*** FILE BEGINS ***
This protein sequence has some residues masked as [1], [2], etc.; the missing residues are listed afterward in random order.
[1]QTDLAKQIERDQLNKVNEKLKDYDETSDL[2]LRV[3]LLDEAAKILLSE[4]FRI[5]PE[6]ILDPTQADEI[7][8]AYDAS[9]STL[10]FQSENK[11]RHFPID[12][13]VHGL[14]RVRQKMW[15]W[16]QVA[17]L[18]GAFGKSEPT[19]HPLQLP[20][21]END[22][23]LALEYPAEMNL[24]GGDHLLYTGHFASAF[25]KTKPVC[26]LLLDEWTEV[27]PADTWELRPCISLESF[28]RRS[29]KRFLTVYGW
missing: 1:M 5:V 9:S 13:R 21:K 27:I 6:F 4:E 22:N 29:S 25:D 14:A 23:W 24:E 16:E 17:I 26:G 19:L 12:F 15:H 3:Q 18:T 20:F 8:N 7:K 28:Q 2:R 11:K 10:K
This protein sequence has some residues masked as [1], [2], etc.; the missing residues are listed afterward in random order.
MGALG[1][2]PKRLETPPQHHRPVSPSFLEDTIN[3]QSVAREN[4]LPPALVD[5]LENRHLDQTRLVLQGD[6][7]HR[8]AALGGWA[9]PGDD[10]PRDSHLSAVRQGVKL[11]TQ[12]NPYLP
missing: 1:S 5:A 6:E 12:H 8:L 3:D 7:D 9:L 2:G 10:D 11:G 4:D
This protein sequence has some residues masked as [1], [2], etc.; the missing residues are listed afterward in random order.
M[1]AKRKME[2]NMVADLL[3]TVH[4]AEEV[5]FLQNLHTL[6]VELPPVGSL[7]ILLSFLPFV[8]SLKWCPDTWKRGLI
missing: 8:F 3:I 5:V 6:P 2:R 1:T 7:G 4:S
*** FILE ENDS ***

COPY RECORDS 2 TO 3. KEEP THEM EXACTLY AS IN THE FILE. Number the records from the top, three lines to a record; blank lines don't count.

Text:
This protein sequence has some residues masked as [1], [2], etc.; the missing residues are listed afterward in random order.
MGALG[1][2]PKRLETPPQHHRPVSPSFLEDTIN[3]QSVAREN[4]LPPALVD[5]LENRHLDQTRLVLQGD[6][7]HR[8]AALGGWA[9]PGDD[10]PRDSHLSAVRQGVKL[11]TQ[12]NPYLP
missing: 1:S 5:A 6:E 12:H 8:L 3:D 7:D 9:L 2:G 10:D 11:G 4:D
This protein sequence has some residues masked as [1], [2], etc.; the missing residues are listed afterward in random order.
M[1]AKRKME[2]NMVADLL[3]TVH[4]AEEV[5]FLQNLHTL[6]VELPPVGSL[7]ILLSFLPFV[8]SLKWCPDTWKRGLI
missing: 8:F 3:I 5:V 6:P 2:R 1:T 7:G 4:S